1999: The Anti-Government Movement Guidebook

The National Center for State Courts The Anti-Government Movement Guidebook 1999, National Center for State Courts This guide was developed under a grant. Award No. SJI-96-02B-B-159, “The Rise of Common Law Courts in the United States: An Examination of the Movement, The Potential Impact on the Judiciary, and How the States Could Respond,” from the State Justice Institute. The points of view expressed are those of the authors and do not necessarily represent the official position or policies of the State Justice Institute. STAFF Managing Editor Mr. Chuck Ericksen Acting Executive Director Institute for Court Management National Center for State Courts Contributors and Primary Researchers Mr. Chris J. Wesser, J.D. College of William and Mary Williamsburg, Virginia Mr. Dov M. Szego, J.D. College of William and Mary Williamsburg, Virginia Project Staff National Center for State Courts 300 Newport Avenue Williamsburg, Virginia 22185 (757) 253-20000 Ms. Catina N. Burrell Senior […] Read More

2013: Inside the Conservative Brain: Why Tea Partiers Are Desperately Afraid

To understand how Tea Partiers view the world, you have to know how they see themselves. As America is torn apart by extremists, maybe a deep dive into our individual and collective psychology is a good way to start figuring out what’s happening to us. The problem, as it turns out, may be the difference in the way people view individuals and collectives; whether you’ve got a “me” or a “we” focus; and how big those categories happen to be. john a. powell (his name is spelled without capitals) leads the UC Berkeley Haas Institute for a Fair and Inclusive Society and is considered a leading thinker on race and ethnicity. He spoke Wednesday evening in Manhattan at the Union Theological Seminary as part of a joint series on Economics & Theology put on by UTS and the Institute of New Economic Thinking. INET’s executive director Rob Johnson, along […] Read More

2013: “Monsanto Protection Act” Dropped from Senate Bill to Delight of GMO Critics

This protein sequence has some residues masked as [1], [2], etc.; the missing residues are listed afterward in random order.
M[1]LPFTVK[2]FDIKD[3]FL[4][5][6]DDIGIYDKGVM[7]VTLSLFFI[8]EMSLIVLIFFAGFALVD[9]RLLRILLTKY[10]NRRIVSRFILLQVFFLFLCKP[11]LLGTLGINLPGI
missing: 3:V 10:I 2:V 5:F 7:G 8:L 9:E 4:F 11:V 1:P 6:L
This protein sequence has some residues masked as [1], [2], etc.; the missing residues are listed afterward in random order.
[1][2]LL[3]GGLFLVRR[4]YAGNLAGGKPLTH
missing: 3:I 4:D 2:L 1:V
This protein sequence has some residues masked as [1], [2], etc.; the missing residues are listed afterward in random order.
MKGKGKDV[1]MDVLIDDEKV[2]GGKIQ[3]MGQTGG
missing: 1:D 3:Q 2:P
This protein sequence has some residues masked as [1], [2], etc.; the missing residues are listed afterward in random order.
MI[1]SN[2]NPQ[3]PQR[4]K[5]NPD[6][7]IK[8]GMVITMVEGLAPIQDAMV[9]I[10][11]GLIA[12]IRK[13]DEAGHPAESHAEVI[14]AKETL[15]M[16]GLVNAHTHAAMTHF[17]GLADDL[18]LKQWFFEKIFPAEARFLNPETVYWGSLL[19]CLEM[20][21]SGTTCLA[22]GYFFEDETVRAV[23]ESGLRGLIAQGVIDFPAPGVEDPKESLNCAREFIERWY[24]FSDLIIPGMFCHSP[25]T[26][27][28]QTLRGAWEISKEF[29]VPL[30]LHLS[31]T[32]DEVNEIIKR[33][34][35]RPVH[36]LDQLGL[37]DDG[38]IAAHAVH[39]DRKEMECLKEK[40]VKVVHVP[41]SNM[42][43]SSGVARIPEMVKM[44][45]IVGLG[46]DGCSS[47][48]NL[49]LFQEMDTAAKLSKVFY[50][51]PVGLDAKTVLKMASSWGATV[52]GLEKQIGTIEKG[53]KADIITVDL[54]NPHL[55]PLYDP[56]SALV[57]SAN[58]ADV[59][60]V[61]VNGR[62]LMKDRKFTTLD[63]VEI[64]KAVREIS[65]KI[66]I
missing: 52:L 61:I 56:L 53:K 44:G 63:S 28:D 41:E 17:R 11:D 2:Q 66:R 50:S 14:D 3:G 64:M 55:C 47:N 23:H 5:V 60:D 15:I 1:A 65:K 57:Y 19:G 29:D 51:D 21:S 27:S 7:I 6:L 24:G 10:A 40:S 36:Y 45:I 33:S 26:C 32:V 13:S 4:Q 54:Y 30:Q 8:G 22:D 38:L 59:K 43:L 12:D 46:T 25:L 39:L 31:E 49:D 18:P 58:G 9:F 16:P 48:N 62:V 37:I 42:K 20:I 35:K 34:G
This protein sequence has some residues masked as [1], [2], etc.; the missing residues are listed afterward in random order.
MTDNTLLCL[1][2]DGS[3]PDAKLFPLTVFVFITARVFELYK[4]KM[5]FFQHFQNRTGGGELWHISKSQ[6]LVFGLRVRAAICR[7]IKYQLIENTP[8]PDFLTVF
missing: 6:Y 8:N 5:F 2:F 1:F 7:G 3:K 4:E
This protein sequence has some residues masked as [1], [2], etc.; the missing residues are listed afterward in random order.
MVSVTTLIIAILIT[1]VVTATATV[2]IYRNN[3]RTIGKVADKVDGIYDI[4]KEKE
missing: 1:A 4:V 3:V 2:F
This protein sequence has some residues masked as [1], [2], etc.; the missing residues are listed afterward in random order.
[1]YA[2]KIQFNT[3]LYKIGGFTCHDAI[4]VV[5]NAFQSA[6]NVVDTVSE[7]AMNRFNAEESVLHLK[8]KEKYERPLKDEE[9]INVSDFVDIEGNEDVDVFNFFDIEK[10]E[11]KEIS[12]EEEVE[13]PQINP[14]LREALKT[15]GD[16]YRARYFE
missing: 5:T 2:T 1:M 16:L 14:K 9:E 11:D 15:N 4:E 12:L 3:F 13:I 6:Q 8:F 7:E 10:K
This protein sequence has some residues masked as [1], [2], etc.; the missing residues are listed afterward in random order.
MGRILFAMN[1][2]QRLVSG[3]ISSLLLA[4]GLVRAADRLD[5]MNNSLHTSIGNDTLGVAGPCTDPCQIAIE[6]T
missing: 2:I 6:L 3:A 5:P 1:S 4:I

Opponents of genetically modified organisms (GMO) celebrated this week after the U.S. Senate dropped a controversial provision allowing agricultural companies to ignore judicial rulings. The Farmers Assurance Provision, which critics labeled the “Monsanto Protection Act,” would have allowed biotechnology companies like Monsanto to sell GMO seeds to farmers even after a court blocked their sale. But members of the Senate prevented the plan from being included in a House continuing resolution used to keep the government funded. “This is a victory for all those who think special interests shouldn’t get special deals,” Senator Jeff Merkley (D-Oregon) said in a statement. “This secret rider, which was slipped into a must-pass spending bill earlier this year, instructed the Secretary of Agriculture to allow GMO crops to be cultivated and sold even when our courts had found they posed a potential risk to farmers of nearby crops, the environment, and human health.” Dave Murphy, executive director […] Read More

2013: Chair of Senate Intelligence Committee says CISPA sister bill in the works

Reuters / Gary Cameron The Cyber Intelligence Sharing and Protection Act, or CISPA, could soon appear again on Capitol Hill. Senator Dianne Feinstein (D-California) says she’s prepared a draft bill that will complement the House-penned CISPA that was approved earlier this year. Feinstein, the chairwoman of the Senate Intelligence Committee, told reporters at The Hill on Tuesday that she intends on moving forward with a draft bill she helped created to serve as a counterpart to the cybersecurity act approved in the House of Representatives in April by a vote of 288-to-127. Reps. Mike Rogers (R-Michigan) and Dutch Ruppersberger originally introduced CISPA in late 2011 and touted it as a necessary implement to counter cyberattacks waged at the computer systems of businesses based in the United States. It was passed by the House in mid-2012 but failed to make its way to the Senate, prompting Rogers and Ruppersberger to […] Read More